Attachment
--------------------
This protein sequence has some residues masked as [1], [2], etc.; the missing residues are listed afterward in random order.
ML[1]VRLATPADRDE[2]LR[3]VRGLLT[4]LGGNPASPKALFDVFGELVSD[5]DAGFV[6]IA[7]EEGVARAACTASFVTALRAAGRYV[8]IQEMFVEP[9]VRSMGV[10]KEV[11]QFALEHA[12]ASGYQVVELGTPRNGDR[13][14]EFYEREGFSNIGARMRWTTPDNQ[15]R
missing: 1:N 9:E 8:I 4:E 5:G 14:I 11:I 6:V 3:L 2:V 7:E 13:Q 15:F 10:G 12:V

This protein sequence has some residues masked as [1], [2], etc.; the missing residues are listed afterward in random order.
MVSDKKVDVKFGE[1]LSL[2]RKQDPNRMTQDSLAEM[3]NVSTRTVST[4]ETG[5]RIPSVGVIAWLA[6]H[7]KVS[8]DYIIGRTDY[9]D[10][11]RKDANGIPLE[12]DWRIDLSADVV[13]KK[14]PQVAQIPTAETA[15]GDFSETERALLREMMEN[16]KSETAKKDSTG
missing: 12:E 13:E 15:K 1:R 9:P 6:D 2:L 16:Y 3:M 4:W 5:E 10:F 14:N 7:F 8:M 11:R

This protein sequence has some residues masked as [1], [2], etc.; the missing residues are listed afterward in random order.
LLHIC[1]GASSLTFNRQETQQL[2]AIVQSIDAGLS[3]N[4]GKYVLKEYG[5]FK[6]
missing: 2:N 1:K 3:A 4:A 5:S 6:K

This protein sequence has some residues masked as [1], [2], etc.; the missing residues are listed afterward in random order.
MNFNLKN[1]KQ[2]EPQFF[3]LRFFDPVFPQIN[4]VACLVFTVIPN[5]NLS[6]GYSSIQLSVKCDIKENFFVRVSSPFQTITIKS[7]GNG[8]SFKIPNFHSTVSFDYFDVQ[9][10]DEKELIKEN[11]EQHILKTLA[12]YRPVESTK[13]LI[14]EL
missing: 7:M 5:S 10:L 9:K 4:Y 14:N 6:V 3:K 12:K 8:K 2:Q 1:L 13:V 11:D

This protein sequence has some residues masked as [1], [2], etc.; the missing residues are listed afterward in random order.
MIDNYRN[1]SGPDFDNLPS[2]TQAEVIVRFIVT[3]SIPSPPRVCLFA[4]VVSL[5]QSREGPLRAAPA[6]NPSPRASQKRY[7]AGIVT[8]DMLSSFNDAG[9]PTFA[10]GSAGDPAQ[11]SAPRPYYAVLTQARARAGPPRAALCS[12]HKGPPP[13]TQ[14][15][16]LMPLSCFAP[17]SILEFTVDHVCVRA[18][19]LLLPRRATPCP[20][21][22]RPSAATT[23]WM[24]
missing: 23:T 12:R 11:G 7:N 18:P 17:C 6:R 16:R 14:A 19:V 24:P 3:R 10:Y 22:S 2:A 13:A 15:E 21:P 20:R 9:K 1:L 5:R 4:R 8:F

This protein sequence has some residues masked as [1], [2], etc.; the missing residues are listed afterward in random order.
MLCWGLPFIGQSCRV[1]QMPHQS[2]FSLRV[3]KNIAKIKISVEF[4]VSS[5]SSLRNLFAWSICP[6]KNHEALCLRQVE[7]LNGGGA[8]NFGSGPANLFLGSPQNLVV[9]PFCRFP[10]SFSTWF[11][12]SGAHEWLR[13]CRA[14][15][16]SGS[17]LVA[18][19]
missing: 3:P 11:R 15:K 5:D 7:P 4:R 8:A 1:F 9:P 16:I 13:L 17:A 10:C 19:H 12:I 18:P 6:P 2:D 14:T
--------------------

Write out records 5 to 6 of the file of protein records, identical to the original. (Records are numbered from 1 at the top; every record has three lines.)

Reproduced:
This protein sequence has some residues masked as [1], [2], etc.; the missing residues are listed afterward in random order.
MIDNYRN[1]SGPDFDNLPS[2]TQAEVIVRFIVT[3]SIPSPPRVCLFA[4]VVSL[5]QSREGPLRAAPA[6]NPSPRASQKRY[7]AGIVT[8]DMLSSFNDAG[9]PTFA[10]GSAGDPAQ[11]SAPRPYYAVLTQARARAGPPRAALCS[12]HKGPPP[13]TQ[14][15][16]LMPLSCFAP[17]SILEFTVDHVCVRA[18][19]LLLPRRATPCP[20][21][22]RPSAATT[23]WM[24]
missing: 23:T 12:R 11:G 7:N 18:P 17:C 6:R 16:R 14:A 19:V 24:P 3:R 10:Y 22:S 2:A 13:A 15:E 21:P 20:R 9:K 1:L 5:R 4:R 8:F

This protein sequence has some residues masked as [1], [2], etc.; the missing residues are listed afterward in random order.
MLCWGLPFIGQSCRV[1]QMPHQS[2]FSLRV[3]KNIAKIKISVEF[4]VSS[5]SSLRNLFAWSICP[6]KNHEALCLRQVE[7]LNGGGA[8]NFGSGPANLFLGSPQNLVV[9]PFCRFP[10]SFSTWF[11][12]SGAHEWLR[13]CRA[14][15][16]SGS[17]LVA[18][19]
missing: 3:P 11:R 15:K 5:D 7:P 4:R 8:A 1:F 9:P 16:I 13:L 17:A 10:C 19:H 12:I 18:P 6:P 2:D 14:T